RT @confinservlaw: Lawyer Says, Contrary to Belief, Consumer Enforcement Is Alive and Well https://t.co/tEkutSP1Gw via @corpcounsel
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Attorney Max Rodden has seen it all over the course of his career as a family law attorney, especially when it come… https://t.co/We530jK8g4
Please refer to updated article titled: “Law Firm Assessed $3.1 Million Fine – The Hanna Consent Order – published January 21, 2016.
Law firms that collect consumer debt continue to face increasing challenges. The newest and perhaps the most daunting challenge is coming directly from the Consumer Financial Protection Bureau (CFPB). Established by the Dodd-Frank Act, the CFPB aims to protect consumers from unfair practices by financial institutions. While the CFPB initially focused on policing the activities of large banks, it has since broadened its scope to encompass the activities of virtually all financial institutions and their vendors, including law firms.
In its recent enforcement action filed against Frederick J. Hanna and Associates in Atlanta, the CFPB raised specific concerns about the law firm’s work, alleging the Hanna knowingly used false affidavits provided by its clients. Hanna routinely filed many of its cases on behalf of debt buyers. The supposed problem with the affidavits appears to stem from a belief within the CFPB that debt buyers are unable to verify the balances due on accounts they own, making any affidavit to that effect false. The CFPB also alleged that Hanna attorneys are not meaningfully involved in the cases they file against consumers because the attorneys’ caseloads are too large to allow for meaningful involvement.
Hanna is aggressively defending the action. A preliminary question Hanna has raised in its motion to dismiss the complaint is whether the CFPB has the power to regulate the practice of law, power normally exercised by the Supreme Court of the jurisdiction in which the attorney is licensed. The US District Court judge assigned to the case recently produced a lengthy ruling denying Hanna’s motion to dismiss. If the case ends with directives to the law firm to modify its practices, the law firm may be able to comply and continue to serve its clients. If the case ends with the assessment of a hefty fine, however, it is doubtful that any collection law firm would be able to pay the fine and continue to operate. Law firms, after all, are generally small businesses, not large, publicly traded companies.
While we await the results of the enforcement action against Hanna, there are steps law firms should take in the meantime to address the CFPB concerns raised in the Hanna case.
1). Law firms should take the time to understand their clients’ businesses and the processes by which its clients verify account balances and execute affidavits, so the law firm can ascertain that all client affidavits are factually correct.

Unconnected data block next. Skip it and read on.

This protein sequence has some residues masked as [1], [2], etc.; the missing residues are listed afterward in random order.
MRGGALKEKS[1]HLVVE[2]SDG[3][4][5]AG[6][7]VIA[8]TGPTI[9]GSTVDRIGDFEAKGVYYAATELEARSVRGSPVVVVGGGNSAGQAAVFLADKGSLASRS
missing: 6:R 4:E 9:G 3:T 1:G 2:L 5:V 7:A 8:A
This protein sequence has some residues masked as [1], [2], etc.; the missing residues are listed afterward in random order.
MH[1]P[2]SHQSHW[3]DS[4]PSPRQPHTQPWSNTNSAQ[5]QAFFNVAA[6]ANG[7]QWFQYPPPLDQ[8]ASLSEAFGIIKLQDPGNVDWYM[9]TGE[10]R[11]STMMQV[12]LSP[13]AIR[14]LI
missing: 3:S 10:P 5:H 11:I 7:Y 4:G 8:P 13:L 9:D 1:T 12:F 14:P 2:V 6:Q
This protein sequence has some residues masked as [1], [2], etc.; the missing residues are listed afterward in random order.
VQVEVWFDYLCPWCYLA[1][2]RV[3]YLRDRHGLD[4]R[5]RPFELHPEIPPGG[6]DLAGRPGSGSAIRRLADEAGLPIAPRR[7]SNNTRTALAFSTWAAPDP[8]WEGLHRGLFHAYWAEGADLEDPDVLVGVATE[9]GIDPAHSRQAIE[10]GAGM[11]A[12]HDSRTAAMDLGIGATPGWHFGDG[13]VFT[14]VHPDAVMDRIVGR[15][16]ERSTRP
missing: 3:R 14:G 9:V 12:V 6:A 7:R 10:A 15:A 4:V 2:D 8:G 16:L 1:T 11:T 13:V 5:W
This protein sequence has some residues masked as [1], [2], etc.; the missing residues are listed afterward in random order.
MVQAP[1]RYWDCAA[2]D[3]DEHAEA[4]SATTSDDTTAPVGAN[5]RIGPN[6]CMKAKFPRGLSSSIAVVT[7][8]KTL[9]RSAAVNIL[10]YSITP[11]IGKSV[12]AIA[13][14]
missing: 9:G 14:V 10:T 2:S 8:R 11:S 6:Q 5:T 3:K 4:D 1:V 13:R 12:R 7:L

2). Law firms need to demonstrate their attorneys are meaningfully involved in the accounts they handle. When acting under the close supervision of attorneys, many of the tasks involved in handling consumer debt collection cases may be competently handled by staff. Attorneys must, however, retain final approval and ultimate oversight of all processes followed by their staff, down to the final approval of all letter and pleading templates used in prosecuting their cases. While attorneys do not have to personally perform every step in the prosecution of their cases, they must demonstrate personal involvement in the decisions arising in their cases. Executing and retaining a checklist of items reviewed before filing a lawsuit is one easy way a collection attorney can demonstrate meaningful involvement.
The present climate for debt collection law firms is, and will remain, challenging for some time. Firms must adopt practices that bring them in line with the expectations of their clients and regulators. Although many in Congress believe the CFPB has overstepped its bounds and should be reformed, law firms need to face the reality that increased regulatory scrutiny is here to stay.
Jerry Myers is Smith Debnam’s Managing Partner and for more than 30 years, he has focused his practice in the area of creditors’ rights, with an emphasis on debt collection, judgment enforcement, and commercial litigation. Jerry is certified by the American Board of Certification as a Specialist in the field of Creditors Rights law. Jerry is a past President of the Commercial Law League of America and was the first President of the North Carolina Creditors Bar Association. He has written and lectured extensively on debt collection and judgment enforcement, including CLE presentations sponsored by Wake Forest University School of Law, the North Carolina Bar Foundation, the Commercial Law League of America, and the National Association of Retail Collection Attorneys....LEARN MORE